It is also a Halloween movie that likes to remind viewers that it is a Halloween movie, with constant flashbacks to the 1978 classic (and even the 2018 one that Halloween Kills is a direct sequel to), setting its prologue on the same night the original murders took place, and even bringing back a whole slew of characters that fans will recognise. Aside from Tommy Doyle (here played by an intimidating Anthony Michael Hall, replacing original actor Brian Andrews), fans will be somewhat thrilled to see the likes of Kyle Richards as Lindsey Wallace – the other child being babysat in the 1978 original – and Nancy Stephens as nurse Marion Chambers making their return, with even the addition of stunningly close lookalike for the late Donald Pleasance as Dr. Loomis (here played by the film’s art director Tom Jones Jr., with a Pleasance soundalike providing the voice); some of these returning faces prove useful, but others are clearly just there for fan service, and to awkwardly deliver lines which forcibly call back to John Carpenter’s Halloween. Because it is always using every available opportunity to remind the audience about the past movies it is following on from, Halloween Kills doesn’t have much room to also be a genuinely strong movie in its own right, getting lost in its far too many characters and borderline self-indulgence to really leave an impact aside from the entertainingly gory death scenes.

There are other interesting elements to the film, such as the notion that Michael Myers is causing so much mayhem that a vigilante mob born out of the desire to get rid of him once and for all ends up becoming perhaps just as dangerous as the man they’re looking for; a chase scene involving another escaped mental patient sees people get stomped over, savagely pushed to the side, and assaulted further just to get to someone who doesn’t even have the same build as Michael Myers. It’s always great seeing Jamie Lee Curtis in these movies, although here – not unlike how she was in the now-discarded 1981 sequel Halloween 2 – she is incapacitated in a hospital for most of it, meaning that those expecting yet another showdown between her Laurie and Michael will sadly have to wait until the next one. Nevertheless, there are things that happen here which do set up for a pretty full-on final confrontation, so hopefully Halloween Ends will be able to deliver what Halloween Kills doesn’t entirely succeed at doing.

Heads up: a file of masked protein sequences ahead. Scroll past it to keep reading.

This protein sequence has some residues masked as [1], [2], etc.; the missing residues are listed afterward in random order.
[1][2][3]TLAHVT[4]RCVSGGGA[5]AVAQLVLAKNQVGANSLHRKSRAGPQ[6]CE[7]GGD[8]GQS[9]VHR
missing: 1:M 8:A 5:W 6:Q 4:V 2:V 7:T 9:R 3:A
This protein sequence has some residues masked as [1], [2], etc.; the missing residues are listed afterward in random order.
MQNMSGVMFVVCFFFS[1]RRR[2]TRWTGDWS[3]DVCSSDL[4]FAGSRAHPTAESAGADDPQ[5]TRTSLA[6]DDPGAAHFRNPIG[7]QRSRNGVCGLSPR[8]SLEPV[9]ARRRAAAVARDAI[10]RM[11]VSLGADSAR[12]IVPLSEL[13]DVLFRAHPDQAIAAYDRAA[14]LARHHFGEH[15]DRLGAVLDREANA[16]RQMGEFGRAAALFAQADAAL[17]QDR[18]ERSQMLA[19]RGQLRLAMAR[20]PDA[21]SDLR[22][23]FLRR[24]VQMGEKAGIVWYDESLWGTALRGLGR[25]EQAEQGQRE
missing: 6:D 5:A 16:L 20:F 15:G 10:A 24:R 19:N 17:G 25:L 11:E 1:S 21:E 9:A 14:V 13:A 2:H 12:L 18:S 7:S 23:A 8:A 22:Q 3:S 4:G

It will probably leave most horror fans split; there will be those who shall be satisfied purely by the insane amount of gore and deaths in the movie, perhaps the most yet in any Halloween movie, and there will be people who see it as mostly pointless excess before next year’s decisive finale. Either way, Halloween Kills certainly ups the ante, and gives enough people what they’re entitled to around this time of year: one good scare.


Halloween Kills is a relentlessly gory new addition to the slasher franchise, featuring some entertaining and over-the-top death scenes which rank among the most brutal of the entire series, but it often gets lost in constant self-referencing and a messy focus on far too many characters to really stand on its own as a truly compelling entry.

Halloween Kills is now showing in cinemas nationwide – click here to find a screening near you!